Reality Check: Dr. Christoph Koenen on Key Things to Know About Real-World Data

August 25, 2017


r. Christoph Koenen, Cardiovascular Marketed Products Development Lead at Bristol-Myers Squibb, recently shared his thoughts on the importance of real-world data analyses in helping inform clinical decision making on patient care. Real-world data is derived from a variety of different sources, including de-identified electronic health records (EHR), insurance claims databases and patient registries, to shed light on practice decisions made by physicians in the “real world” versus in a controlled, clinical trial setting. Dr. Koenen shared how these data can help inform clinical development and explained how Bristol-Myers Squibb is working to understand trends in clinical practice, uncover insights and apply learnings from real-world data to develop and deliver innovative medicines.

Q. Dr. Koenen, we are hearing so much these days about real-world data. What is it, and why does it matter?

Dr. Christoph Koenen, Cardiovascular Marketed Products Development Lead at Bristol-Myers Squibb

Dr. Christoph Koenen, Cardiovascular Marketed Products Development Lead at Bristol-Myers Squibb

The double-blind, placebo-controlled clinical study has been and continues to be the gold standard in pharmaceutical research. While that remains fundamental to evaluating the safety and efficacy of any drug, real-world data analyses can give us insight to what happens when the medicine is used in the “real world” – where conditions and the variables in each patient’s life may come into play. No matter how thorough our clinical studies are, there is always more to learn once a medicine goes into that real-world use. As Dr. Tom Frieden, the former director of the U.S. Centers for Disease Control and Prevention, recently wrote for the New England Journal of Medicine, randomized controlled trials can establish a drug’s efficacy, while data from real-world observations are useful to refine dosages and identify side effects, especially rare ones.

In the past, individual clinicians would use their own real-world experience to inform their decisions. Now, electronic health records in hospitals and clinical offices make it possible for health care providers and their patients to contribute de-identified data seamlessly and for researchers to access aggregated data easily. That, plus the development of technology that can process enormous amounts of data, lets us study the real-world experience of large numbers of people. We can potentially spot emerging trends in clinical practice or pinpoint the characteristics of patients that may optimize outcomes. 

One of the most exciting benefits of real-world data is that it will help us design better, more efficient clinical trials. This is important because study design and recruitment of patients into clinical trials are among the major variables that affect how long it takes for a new drug to proceed from the laboratory to regulatory review and ultimately, to patients. By analyzing data from millions of people, we can better target the most suitable patients to enroll in clinical trials. The faster we can recruit eligible patients into clinical trials, the faster we bring new medicines to patients in need.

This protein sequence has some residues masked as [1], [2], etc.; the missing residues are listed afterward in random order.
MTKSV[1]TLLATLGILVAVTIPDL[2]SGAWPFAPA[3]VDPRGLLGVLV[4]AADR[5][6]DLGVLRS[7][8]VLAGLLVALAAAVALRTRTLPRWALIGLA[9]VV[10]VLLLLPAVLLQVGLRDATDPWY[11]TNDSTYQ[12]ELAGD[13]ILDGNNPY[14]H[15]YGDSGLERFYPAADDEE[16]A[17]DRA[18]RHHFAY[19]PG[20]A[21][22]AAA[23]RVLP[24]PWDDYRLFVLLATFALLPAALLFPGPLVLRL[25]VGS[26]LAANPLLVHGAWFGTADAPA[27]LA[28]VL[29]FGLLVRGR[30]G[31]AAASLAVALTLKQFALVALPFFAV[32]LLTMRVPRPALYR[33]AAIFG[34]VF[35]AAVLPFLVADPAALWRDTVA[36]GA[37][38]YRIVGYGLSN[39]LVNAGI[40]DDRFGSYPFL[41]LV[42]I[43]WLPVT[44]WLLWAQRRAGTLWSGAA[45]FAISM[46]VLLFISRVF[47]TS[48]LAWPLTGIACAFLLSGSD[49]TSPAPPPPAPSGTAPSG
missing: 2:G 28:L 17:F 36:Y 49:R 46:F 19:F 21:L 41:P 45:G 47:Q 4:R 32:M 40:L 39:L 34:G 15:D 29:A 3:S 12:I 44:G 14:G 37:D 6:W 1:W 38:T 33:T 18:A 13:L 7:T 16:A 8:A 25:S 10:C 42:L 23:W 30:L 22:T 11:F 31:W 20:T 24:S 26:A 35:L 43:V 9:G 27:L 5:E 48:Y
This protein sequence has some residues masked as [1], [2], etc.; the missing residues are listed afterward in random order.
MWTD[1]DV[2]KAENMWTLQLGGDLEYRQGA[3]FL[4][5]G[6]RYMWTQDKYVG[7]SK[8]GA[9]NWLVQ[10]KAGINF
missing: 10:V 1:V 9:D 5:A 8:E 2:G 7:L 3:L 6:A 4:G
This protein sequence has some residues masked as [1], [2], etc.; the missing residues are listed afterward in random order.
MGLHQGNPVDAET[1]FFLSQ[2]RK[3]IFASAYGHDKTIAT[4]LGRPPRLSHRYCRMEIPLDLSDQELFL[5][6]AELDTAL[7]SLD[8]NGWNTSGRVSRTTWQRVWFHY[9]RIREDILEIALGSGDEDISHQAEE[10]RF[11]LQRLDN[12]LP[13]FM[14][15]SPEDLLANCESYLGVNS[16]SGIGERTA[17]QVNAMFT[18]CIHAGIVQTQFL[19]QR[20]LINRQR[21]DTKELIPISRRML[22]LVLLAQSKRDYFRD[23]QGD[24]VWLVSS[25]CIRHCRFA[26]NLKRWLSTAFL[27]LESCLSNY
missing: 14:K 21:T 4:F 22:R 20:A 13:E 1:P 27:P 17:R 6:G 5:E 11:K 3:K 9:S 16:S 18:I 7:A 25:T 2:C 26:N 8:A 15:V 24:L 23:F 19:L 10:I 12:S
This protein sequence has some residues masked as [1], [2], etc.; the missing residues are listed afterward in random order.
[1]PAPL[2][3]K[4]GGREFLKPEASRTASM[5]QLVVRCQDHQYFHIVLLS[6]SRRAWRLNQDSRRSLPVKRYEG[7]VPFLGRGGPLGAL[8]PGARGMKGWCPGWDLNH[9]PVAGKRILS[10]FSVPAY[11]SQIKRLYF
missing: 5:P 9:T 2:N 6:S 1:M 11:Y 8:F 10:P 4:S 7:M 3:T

Real world data

Q. What new information can these kinds of studies provide to physicians and patients?

The power of real-world data comes from its scale. Because we can potentially look at information from the experience of large numbers of people, we can zoom-in to subgroups that would be difficult or impossible to derive from randomized clinical trials. Now, we can aggregate patients with similar characteristics across geographies. The emerging wealth of data lets us study associations with our medicines in patients in routine clinical setting conditions, and share that information with physicians.

Real-world data can also provide insight into important questions about the relative costs, benefits and risks of different medicines, surgical procedures, and other healthcare interventions. This knowledge enables health care providers to take into account many factors, such as clinical outcomes and cost, which can help patients have more informed discussions with their healthcare professionals about their choices in care.

Q. How is Bristol-Myers Squibb advancing the use of real-world data?

Bristol-Myers Squibb has invested heavily in our ability to leverage real-world data analyses to supplement data from randomized controlled trials to better understand how different types of health interventions work. In the cardiovascular medicine area alone, we’ve analyzed hundreds of thousands of non-identifiable patient records and published our findings to supplement clinical trial data results to inform clinical, health system and payer decisions.

It is important to note that there are several limitations to real-world data analyses, including that this type of data is subject to potential patient-selection biases, and that the source and type of data used may also limit the ability to generalize the results and endpoints to the overall population. Therefore, real-world data cannot be used as stand-alone evidence for treatment evaluation.

Access to these large data sets collected in the real-world lets us analyze how comorbidities and other variables in the real-world could impact health outcomes, quality, and cost-effectiveness, helping us work towards our goal of providing new medicines that help clinicians improve patient outcomes with better value to healthcare systems.